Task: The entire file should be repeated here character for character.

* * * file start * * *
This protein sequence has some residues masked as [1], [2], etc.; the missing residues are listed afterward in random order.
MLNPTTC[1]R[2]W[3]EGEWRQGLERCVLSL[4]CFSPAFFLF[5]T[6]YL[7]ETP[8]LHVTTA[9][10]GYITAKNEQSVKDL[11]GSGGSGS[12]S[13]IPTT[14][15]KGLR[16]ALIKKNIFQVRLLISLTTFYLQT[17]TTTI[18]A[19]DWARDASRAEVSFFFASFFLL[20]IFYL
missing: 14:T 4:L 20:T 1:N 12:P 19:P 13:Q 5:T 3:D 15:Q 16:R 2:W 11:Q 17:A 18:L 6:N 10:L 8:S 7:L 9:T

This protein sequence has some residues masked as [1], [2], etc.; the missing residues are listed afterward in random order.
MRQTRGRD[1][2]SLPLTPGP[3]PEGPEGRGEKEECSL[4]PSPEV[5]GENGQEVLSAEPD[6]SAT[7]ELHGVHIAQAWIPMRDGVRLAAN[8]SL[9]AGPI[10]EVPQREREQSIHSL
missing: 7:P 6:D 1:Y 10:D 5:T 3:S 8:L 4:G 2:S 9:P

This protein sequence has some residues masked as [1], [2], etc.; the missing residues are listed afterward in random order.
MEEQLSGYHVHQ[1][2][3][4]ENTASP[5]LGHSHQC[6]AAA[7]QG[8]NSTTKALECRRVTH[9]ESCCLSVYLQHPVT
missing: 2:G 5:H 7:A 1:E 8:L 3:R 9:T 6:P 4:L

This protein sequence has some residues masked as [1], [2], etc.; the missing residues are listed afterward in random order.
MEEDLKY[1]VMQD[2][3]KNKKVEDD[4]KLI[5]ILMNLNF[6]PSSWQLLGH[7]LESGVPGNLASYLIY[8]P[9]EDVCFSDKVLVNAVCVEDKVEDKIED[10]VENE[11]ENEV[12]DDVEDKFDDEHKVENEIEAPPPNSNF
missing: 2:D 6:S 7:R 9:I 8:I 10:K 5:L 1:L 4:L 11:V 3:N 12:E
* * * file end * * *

This protein sequence has some residues masked as [1], [2], etc.; the missing residues are listed afterward in random order.
MLNPTTC[1]R[2]W[3]EGEWRQGLERCVLSL[4]CFSPAFFLF[5]T[6]YL[7]ETP[8]LHVTTA[9][10]GYITAKNEQSVKDL[11]GSGGSGS[12]S[13]IPTT[14][15]KGLR[16]ALIKKNIFQVRLLISLTTFYLQT[17]TTTI[18]A[19]DWARDASRAEVSFFFASFFLL[20]IFYL
missing: 14:T 4:L 20:T 1:N 12:P 19:P 13:Q 5:T 3:D 15:Q 16:R 2:W 11:Q 17:A 18:L 6:N 10:L 8:S 7:L 9:T

This protein sequence has some residues masked as [1], [2], etc.; the missing residues are listed afterward in random order.
MRQTRGRD[1][2]SLPLTPGP[3]PEGPEGRGEKEECSL[4]PSPEV[5]GENGQEVLSAEPD[6]SAT[7]ELHGVHIAQAWIPMRDGVRLAAN[8]SL[9]AGPI[10]EVPQREREQSIHSL
missing: 7:P 6:D 1:Y 10:D 5:T 3:S 8:L 4:G 2:S 9:P

This protein sequence has some residues masked as [1], [2], etc.; the missing residues are listed afterward in random order.
MEEQLSGYHVHQ[1][2][3][4]ENTASP[5]LGHSHQC[6]AAA[7]QG[8]NSTTKALECRRVTH[9]ESCCLSVYLQHPVT
missing: 2:G 5:H 7:A 1:E 8:L 3:R 9:T 6:P 4:L

This protein sequence has some residues masked as [1], [2], etc.; the missing residues are listed afterward in random order.
MEEDLKY[1]VMQD[2][3]KNKKVEDD[4]KLI[5]ILMNLNF[6]PSSWQLLGH[7]LESGVPGNLASYLIY[8]P[9]EDVCFSDKVLVNAVCVEDKVEDKIED[10]VENE[11]ENEV[12]DDVEDKFDDEHKVENEIEAPPPNSNF
missing: 2:D 6:S 7:R 9:I 8:I 10:K 5:L 1:L 4:L 11:V 3:N 12:E